With a rhetorical view of communication we realize “‘race’ is not a fixed term” or identity. Instead it is a fluctuating, decentered complex of social meanings that are formed and transformed under the constant pressures of political struggle.” (Lopez, White by Law, 13) This definition or way of thinking about race hopefully makes you think of several other concepts from a “rhetorical” bag of tricks. We could could also say:
- Racial identity acts a little like a myth constructed by “conflicting discourses,” “political struggle,” and “rhetorical discourses that have political consequences, both positive and negative” (DeLuca, 637, 634)
- Our knowledge about race results from “arbitrary assignments” and “illusions” that we’ve forgotten we invented. Our truth and knowledge about race results from “a sum of human relations which ahve been enhanced, transposed, and embellished poetically and rhetorically.” (Nietzsche)
Lopez focuses on the way law and court cases helped create our knowledge, truth, and reality of race. Your help document points to some of those legal decisions (just a few of the “intersecting discourses”) that constructed racial meaning, definitions, and reality. The previous post and the PBS website Race: The Power of an Illusion also provide examples of how humans have invented and agreed upon race and racial identity. I strongly encourage you to explore those resources — I would be very happy to meet with you and discuss any questions you have.
But LAW is not the only form of communication that constructs the social meanings we assign to race or that impacts the material consequences of race. MANY intersecting discourses or “rhetorical discourses with political consquences” (myths) in society help construct this knowledge–from movies, to advertising, to news reports, to music, to childrens books and cartoons, etc.
The Jim Crow Museum of Racist Memorabilia has a large collection of cultural items–a broad range of “communication” if you will–that constructed social knowledge and truth of black Americans that many people believed to be generally true: caracatures like the “Mammy,” the “coon,” and the “picaninny.” These messages appeared in everything from piggybanks, to cartoons, to product advertising. Here are a few examples:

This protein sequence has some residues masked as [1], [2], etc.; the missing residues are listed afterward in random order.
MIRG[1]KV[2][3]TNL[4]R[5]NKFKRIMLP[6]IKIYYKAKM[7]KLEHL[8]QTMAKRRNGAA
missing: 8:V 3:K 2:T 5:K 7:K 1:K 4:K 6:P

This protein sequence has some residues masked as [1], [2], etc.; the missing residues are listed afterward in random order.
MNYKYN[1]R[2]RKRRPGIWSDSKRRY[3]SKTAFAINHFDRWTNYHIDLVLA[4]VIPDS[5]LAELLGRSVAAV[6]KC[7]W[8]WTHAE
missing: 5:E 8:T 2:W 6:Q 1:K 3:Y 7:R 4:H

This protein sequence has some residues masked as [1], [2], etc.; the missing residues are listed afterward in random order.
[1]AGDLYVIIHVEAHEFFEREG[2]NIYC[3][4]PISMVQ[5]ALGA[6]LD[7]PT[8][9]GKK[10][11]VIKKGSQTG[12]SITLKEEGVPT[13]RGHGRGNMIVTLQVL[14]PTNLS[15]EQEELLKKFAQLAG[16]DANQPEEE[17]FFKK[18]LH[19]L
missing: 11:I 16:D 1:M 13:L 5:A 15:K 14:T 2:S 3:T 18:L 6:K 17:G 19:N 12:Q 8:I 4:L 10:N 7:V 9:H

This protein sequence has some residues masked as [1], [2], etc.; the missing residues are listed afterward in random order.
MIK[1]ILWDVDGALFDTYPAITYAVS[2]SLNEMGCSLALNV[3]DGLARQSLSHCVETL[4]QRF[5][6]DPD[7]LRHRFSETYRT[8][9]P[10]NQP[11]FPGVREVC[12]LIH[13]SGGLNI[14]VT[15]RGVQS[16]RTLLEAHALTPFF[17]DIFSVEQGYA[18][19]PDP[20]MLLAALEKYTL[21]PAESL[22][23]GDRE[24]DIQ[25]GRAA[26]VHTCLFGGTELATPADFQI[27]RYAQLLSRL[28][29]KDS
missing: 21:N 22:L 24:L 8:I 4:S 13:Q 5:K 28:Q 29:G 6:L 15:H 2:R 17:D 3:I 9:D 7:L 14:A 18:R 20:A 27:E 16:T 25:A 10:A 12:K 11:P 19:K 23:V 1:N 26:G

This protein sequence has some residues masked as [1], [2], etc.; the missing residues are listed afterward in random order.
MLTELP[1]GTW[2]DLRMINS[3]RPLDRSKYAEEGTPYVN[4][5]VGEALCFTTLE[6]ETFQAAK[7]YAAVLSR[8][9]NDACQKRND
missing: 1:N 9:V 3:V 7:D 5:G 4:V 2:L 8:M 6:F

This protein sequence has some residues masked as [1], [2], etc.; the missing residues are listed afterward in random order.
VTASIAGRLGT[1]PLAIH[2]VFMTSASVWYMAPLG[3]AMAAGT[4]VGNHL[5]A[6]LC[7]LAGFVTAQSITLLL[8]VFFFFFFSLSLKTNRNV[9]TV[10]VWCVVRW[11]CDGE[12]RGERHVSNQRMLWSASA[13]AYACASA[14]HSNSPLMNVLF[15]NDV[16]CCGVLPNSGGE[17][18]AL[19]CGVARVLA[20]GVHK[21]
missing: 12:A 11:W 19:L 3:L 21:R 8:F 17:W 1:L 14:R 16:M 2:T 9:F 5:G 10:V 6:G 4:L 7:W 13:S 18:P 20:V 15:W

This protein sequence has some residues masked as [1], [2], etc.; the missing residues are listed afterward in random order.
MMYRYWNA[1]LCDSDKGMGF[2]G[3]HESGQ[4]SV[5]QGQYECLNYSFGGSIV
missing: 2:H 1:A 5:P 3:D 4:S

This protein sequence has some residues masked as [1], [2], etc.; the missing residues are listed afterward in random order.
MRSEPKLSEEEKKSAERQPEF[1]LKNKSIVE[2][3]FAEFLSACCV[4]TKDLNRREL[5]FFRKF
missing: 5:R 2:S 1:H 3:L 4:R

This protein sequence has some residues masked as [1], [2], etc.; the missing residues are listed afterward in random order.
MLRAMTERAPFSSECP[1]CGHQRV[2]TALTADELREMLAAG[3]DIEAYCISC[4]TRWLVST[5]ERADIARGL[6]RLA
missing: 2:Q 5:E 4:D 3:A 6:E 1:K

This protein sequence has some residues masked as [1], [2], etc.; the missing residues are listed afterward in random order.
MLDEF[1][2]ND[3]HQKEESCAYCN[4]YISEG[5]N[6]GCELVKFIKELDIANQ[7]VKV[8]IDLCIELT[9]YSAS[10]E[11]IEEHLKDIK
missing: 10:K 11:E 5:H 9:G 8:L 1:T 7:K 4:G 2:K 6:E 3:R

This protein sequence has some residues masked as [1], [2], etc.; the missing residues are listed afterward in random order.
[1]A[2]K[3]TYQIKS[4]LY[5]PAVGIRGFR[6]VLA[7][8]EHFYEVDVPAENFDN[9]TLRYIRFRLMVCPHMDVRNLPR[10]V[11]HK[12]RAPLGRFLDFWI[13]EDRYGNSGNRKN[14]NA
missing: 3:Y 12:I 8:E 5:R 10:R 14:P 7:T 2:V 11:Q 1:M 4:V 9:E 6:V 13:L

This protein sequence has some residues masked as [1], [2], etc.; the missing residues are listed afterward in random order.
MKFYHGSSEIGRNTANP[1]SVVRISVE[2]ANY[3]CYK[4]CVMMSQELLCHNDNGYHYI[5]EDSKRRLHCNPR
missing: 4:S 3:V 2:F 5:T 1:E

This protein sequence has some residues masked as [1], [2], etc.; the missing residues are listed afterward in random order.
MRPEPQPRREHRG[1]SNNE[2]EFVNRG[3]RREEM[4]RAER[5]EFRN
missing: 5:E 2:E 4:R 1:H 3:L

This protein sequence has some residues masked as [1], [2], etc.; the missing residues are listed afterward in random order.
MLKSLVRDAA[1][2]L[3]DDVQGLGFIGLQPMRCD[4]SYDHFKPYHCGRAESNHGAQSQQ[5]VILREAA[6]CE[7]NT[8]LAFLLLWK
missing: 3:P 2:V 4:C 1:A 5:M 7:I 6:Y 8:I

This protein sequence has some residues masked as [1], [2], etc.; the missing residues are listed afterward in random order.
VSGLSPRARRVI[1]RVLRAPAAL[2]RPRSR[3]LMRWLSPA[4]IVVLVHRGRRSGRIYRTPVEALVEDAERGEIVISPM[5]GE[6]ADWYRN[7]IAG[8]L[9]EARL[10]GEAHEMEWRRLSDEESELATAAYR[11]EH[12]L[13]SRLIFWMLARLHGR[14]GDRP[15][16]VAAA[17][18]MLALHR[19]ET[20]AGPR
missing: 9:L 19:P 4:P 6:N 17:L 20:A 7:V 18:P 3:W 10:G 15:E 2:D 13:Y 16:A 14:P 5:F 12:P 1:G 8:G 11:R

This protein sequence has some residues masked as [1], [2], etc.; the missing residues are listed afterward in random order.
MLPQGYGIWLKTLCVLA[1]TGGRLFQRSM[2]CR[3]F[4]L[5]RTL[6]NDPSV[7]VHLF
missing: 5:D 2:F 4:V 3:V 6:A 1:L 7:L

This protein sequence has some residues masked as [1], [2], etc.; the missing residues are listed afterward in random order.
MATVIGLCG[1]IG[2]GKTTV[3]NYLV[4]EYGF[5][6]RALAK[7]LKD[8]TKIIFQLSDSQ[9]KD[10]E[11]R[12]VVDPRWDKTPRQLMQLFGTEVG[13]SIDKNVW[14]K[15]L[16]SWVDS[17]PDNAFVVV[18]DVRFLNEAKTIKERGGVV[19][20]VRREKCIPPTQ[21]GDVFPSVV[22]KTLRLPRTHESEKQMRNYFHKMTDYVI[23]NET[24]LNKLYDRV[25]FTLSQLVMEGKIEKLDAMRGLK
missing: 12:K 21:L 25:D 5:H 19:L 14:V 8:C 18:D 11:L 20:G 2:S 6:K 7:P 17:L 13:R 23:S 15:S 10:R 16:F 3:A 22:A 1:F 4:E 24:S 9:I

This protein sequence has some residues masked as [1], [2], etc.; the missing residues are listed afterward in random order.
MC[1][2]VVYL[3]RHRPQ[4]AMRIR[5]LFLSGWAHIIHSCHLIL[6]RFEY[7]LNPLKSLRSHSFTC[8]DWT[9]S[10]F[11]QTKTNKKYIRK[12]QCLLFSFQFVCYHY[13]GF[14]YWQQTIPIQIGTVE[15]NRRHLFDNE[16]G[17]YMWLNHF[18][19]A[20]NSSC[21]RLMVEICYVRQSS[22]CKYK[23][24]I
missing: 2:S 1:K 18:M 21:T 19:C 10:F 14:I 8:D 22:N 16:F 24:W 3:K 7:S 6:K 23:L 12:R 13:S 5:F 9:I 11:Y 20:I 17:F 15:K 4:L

When it comes to race it’s very easy (especially for white folks) to say “These messages existed a long time ago and don’t matter any more” … But the social and material consquences–or the “political consequences” of these myths–still exist … and even though times have changed for the better, we still create messages with similar effects.
We have evidence that these messages still exist because we have black citizens today who 50 years ago were denied entry to college and who are moved to tears today because they NEVER thought they’d see a black President … and we have voters who refused to vote for Obama because they’re scared he’s a Muslim, or a terrorist, or who say “there’s just something about that guy that doesn’t sit well with me”–meaning his RACE.
We know these messages exist because they still create disproportionate gaps in income, incarceration rates, and graduation rates from high school and college. We still see housing / residential segregation in major cities, suburbs, and rural towns.
Here’s an example where Michael Moore rhetorically plays around with and challenges certain “myths” about race that exist today: